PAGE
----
The Sri Lankan Prime Minister, Ratnasiri Wickramanayake, on Sunday apologised for the mass expulsion of Tamils belonging to the troubled North and East of the country from the capital city of Colombo, and pledged that such a thing would never be allowed to happen again. "We apologise for what has happened. Government takes full responsibility for it," the Prime Minister told the media in Colombo.
On June 7, about 400 Tamils were evicted from scores of lodges at dawn and taken away in buses to various destinations in the war-affected and Tamil-speaking Northern and Eastern provinces. "The government has to take responsibility for the good and bad deeds of its officers," the Prime Minister declared, blaming officials for the ugly incident which received heavy flak from all over the world. Such an incident should never have happened, Wickramanayake asserted.
As there was a case regarding the expulsion in the Supreme Court, he said that he would no say more on the subject. On June 8, the apex court had stayed the expulsion and any restrictions on the entry of Tamils from the North and East into Colombo.
On the abductions and disappearances which had become the order of the day in the capital city and its environs, the Prime Minister said that while government suspected that these were being done by interested parties to "tarnish the image" of the government, the incidents would be investigated.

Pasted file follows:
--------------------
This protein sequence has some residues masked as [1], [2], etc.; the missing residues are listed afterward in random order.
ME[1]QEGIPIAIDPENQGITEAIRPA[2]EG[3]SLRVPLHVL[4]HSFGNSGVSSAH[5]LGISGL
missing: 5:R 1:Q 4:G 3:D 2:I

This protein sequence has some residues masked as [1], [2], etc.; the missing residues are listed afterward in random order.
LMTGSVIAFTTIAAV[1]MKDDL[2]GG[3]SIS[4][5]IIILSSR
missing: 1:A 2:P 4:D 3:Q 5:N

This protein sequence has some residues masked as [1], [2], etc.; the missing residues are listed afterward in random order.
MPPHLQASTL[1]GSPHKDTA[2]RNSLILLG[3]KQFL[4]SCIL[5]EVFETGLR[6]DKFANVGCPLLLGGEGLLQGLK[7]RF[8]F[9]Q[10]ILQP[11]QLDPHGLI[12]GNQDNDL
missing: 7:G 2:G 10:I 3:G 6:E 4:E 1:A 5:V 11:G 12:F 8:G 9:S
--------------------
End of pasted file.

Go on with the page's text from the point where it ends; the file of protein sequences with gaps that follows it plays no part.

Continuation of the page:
"It would be reasonable to ask how persons could be abducted from a busy railway station in Colombo in broad day light, when there were so many check points," Wickramanayake said, regarding the abduction of two Tamil staff of the Sri Lanka Red Cross from the Fort railway station at 6 pm on a working day recently.
The Prime Minister said there would be more check points and roadblocks, and appealed to the people not to mind the inconvenience in view of the difficult situation in the country.
Earlier, on June 7 itself, President Mahinda Rajapaksa had issued a statement rapping the police for the action and sought an "immediate report" from the Inspector General of Police, Victor Perera.
The police had justified the action saying that the lodges were places where the Tamil Tigers planned terror activities in Colombo.
They said that they had only evicted and expelled Tamils who did not have a "legal and legitimate reason" for staying in Colombo. They had been offered free bus transport to get back to their homes in the North and East, "an offer many had availed of."
But following the President's angry missive to the police chief, 186 men, women and children, who had been taken to Vavuniya in the North earlier in the day, were brought back. But about 80 people who were taken to Trincomalee for an onward journey by sea to Jaffna, did not come back. "Many had decided to get back to Jaffna, while a few are still here," said a source in Trincomalee.
On Sunday, the National Security Media Centre website, had put out a report saying that the police had been raiding these lodges regularly. It quoted an inmate as saying that the police were always polite and that such raids were necessary for national security.